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Give a little bit...

Roxanna Thompson and Derek Neary
Northern News Services

Fort Simpson (Dec 16/05) - For some of us, the biggest holiday concern is not to over-indulge. There's food aplenty and stacks of gifts under the picturesque tree.

NNSL Photo/graphic

Neil Kotchea and Kathie McLeod display some groceries bound for the Christmas food hamper at Echo Dene school in Fort Liard. - Derek Neary/NNSL photo

That's not true for everyone, though. Being mindful of that, Fort Liard's Kathie McLeod set out a Christmas food hamper at Echo Dene school three weeks ago. Notes were sent home with students to remind their parents that donations would be greatly appreciated.

"I just thought it was a good idea," McLeod said. "They're happy to get something."

She has been involved in the seasonal act of goodwill for four years. Last year's hamper helped six families who were without a significant source of income and this year she brought in an even larger box, she said, smiling.

In Fort Providence the Friendship Centre receives hampers from the Salvation Army in Yellowknife, said Paschalina Thurber, the executive director.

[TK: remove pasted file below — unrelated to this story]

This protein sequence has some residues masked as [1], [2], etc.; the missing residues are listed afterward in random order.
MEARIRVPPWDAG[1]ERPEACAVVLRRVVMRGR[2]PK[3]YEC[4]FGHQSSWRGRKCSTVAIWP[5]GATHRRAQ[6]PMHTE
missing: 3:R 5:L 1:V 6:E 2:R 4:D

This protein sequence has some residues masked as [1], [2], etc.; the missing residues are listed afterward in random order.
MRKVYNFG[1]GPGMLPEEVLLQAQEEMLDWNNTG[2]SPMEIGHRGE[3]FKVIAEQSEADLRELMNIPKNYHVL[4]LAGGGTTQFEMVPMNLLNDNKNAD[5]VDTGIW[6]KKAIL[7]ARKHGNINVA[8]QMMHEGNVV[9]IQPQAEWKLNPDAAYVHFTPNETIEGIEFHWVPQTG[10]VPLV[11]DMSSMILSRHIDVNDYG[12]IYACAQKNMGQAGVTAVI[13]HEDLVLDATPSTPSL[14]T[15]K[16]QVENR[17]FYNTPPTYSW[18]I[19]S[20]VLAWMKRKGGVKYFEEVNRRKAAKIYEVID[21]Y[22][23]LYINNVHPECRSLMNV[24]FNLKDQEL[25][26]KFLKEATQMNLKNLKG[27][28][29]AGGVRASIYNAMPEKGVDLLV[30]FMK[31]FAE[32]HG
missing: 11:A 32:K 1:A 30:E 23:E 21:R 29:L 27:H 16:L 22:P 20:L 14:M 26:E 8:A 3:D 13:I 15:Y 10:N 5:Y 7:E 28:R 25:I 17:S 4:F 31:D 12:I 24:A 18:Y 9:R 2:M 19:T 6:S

Around 15 hampers are sent every year and this meets the need in the community, which has remained fairly constant, said Thurber.

In Fort Simpson, thanks to the efforts of staff at the Friendship Centre and several volunteers, the hampers become full Christmas meals complete with extra food for leftovers.

Around 40 turkeys with all the fixings are sent from the Salvation Army in Yellowknife and that's supplemented with canned goods, said Aaron McNab, the centre's executive director.

Every year the organization's staff send out letters to organizations asking for money or food donations. Some contributions are a bit unusual. This year staff from Environment and Natural Resources sent their leftover dry goods from the firefighting season to be used in the hampers.

To round out the packages, McNab orders another 20 turkeys and hams from the Northern Store. Program money is used to offset the purchase of other food like canned soup, beans, stew and lunch meat.

Staff and volunteers help put the hampers together and deliver them.

"It's a positive response," said McNab. "They are quite happy about it seeing as some don't know what they will be doing for their Christmas suppers."

The kind gesture is often returned with recipients of the hampers coming to help out at events like the open house at the Friendship Centre.

A core group of people who use the Christmas hamper program remains constant, said McNab, but the overall numbers have been slowly climbing.